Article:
Vall Llach Embruix 2005
Other Red Blends from Priorat, Spain
Sourced primarily from 6-8 year-old vines, Embruix (Catalan for "bewitching") presents an enchanting deep cherry red color and cardinal hue, with aromas of minerals, mature red and black fruit, and a range of toasty notes which include freshly roasted coffee. The flavors of the wine mimic its aromas, with soft, elegant tannins that are very persistent in the mid-palate. It is deeply enjoyable when it first enters the mouth and its complex flavors develop into a long, satisfying finish.
35% Garnacha, 30% Cariñena, 20% Syrah, 10% Cabernet Sauvignon, 5% Merlot
Wine Spectator - "Rich yet focused, this powerful red from Spain delivers plum, black cherry, anise, tobacco and sage flavors over muscular tannins. It's thick on the palate, yet dissolves to licorice, spice and flowers on the finish. Best from 2010 through 2020. 1,900 cases made. "
Wine & Spirits - "Despite the fact that this wine comes from the youngest vines of Vall Llach, its intense, mineral character feels deep and round. The fruit is red and refreshing, the flavors filled with juicy ripe strawberry and violet aromas all the way through a long finish."
Wine Enthusiast - "Vall Llach Embruix may be the winery's base-level offering but it's no starter wine. Five grapes led by Garnacha are blended to achieve a potent and piercing brew of blueberry aromas, black cherry and cassis flavors, and a rich, chocolaty finish. Modern in style, and making no apologies for it. Equal in quality to the excellent 2004 Embruix. "
The Wine Advocate - "The 2005 Embruix ("bewitched" in Catalan), sourced from the estate's younger vines, is a blend of 38% Garnacha, 26% Carinena, 15% Cabernet Sauvignon, 15% Syrah, and 6% Merlot. Fifty percent of the wine was barrel fermented and all of it was aged for 16 months in seasoned French oak. Crimson-colored, the wine has an attractive nose of cedar, tobacco, pencil lead, black cherry, and blackberry. Full-bodied, plush, forward, and nearly seamless, it has lots of spicy dark fruits, silky tannin, excellent depth, and a pure finish. Drink this pleasurable wine over the next 6-8 years. "
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Vall Llach Winery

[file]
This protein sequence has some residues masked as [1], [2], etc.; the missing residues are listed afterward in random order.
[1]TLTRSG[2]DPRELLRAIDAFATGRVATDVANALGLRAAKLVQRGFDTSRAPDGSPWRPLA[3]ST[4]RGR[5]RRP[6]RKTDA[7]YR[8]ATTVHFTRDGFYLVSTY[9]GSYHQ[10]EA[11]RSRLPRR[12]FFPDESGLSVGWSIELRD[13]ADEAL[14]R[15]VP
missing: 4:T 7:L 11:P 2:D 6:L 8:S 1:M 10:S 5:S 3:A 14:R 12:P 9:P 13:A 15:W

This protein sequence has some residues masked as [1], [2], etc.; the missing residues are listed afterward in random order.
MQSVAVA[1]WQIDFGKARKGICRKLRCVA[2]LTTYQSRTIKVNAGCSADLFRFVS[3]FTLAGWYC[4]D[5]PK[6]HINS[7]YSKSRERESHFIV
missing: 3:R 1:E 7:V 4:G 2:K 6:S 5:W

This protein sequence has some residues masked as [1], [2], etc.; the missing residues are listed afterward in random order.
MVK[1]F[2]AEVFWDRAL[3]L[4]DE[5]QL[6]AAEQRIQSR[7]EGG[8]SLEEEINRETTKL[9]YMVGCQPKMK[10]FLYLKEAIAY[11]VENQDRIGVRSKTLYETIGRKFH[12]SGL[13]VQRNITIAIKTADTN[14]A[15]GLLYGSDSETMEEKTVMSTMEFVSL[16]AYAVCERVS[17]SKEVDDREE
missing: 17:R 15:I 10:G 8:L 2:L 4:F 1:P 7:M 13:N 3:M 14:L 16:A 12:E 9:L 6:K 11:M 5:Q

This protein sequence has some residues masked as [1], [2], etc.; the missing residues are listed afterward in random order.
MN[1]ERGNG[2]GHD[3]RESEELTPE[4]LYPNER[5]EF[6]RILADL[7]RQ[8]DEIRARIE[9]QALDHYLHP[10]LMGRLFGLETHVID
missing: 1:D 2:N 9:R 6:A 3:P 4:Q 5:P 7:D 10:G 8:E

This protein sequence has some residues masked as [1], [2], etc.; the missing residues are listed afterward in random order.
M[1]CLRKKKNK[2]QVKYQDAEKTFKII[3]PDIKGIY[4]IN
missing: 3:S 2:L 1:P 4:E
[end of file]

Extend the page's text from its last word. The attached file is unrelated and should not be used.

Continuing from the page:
From its founding in the early 1990s, by famed Spanish singer Lluís Llach and notary Enric Costa, Vall Llach winemaking has been governed by a commitment to rigor and quality. The winery lies in the tiny village of Porerra, in southern Catalonia, in the highly-acclaimed D.O.Q. Priorat. Here, the magnificent century-old vineyard estates of Vall Llach are home to 60- to 90-year-old Cariñena and Garnacha vines.
Old vines naturally produce low yields, and Vall Llach reduces yields even further through careful vineyard management for densely concentrated wines. Vineyards climb steep slate hillsides, receiving optimum sun exposure and beneficial water deprivation, further concentrating the fruit. Newer plantings of Garnacha, Cabernet Sauvignon, Merlot and Syrah add complexity to the old-vine character, and the resulting wines - Vall Llach, Idus, and Embruix - have received high critical acclaim. View all Vall Llach Wines
About PrioratView a map of Priorat wineries (pree-ohr-aht) Spain, sparking envy among collectors. The region has become something of a cult wine producer, creating wines that cost up to 5 times that of a quality Rioja. The region has a special soil, called llicorella made of a brown slate mixed together with rocks. Mountains surround the area and the vines are tended by hand.
Notable FactsThe red wines here are based on Garnacha, and produce inky wine with intense fruit flavors of blackberry and plums, not to mention a required minimum of 13.5% alcohol. The secondary grape of the region is Carinena (Carignan in France). This grape has lost favor in most parts of the world due to its rustic nature, but here in Priorat it's a welcome structural addition to the Garnacha based wines.
The most popular red varieties of Spain include Tempranillo and Garnacha (Grenache). Whites don't garner quite as much recognition, but there are some regional varieties not to be missed, like Albarino and Verdejo. The popular red regions of Spain include Rioja, known for its outstanding wines of the Tempranillo grape; Ribera del Duero, producing high quality reds from Tempranillo and Garnacha; Galacia, with the sub-region of Rias Baixas, home to the deliciously crisp and floral Albarino grape; and Priorat, a region increasing in popularity with its high-quality cult reds. Other regions of note are Rueda, growing the Verdejo grape, La Mancha, a wide desert region, covered in the most planted white variety in the world, Airen, and Jumilla, making wines based on Monastrell (Mourvedre).
Spain's wine laws are based on the Denominacion de Origen (DO) classification system, devised in the 1930's. A four tiered system, the most basic level is Vina de Mesa (table wine) followed by Vino de la Tierra (country wine), DO and at the top DOC. Currently, only Rioja and Priorat have DOC status, while over 65 DO's scatter the country.
Most DO regions are classified and regulated by how long they age the wines. On a red wine label, one may find the terms Crianza, Reserva or Gran Reserva, denoting the wine's barrel and bottle time. Crianza is usually two years between barrel and bottle (the time in each depends on the DO and/or the winemaker), Reserva up to 4 years and Gran Reserva 5 – 6 years. Classifications of each region and wine are controlled by the region's Consejo Regulador.
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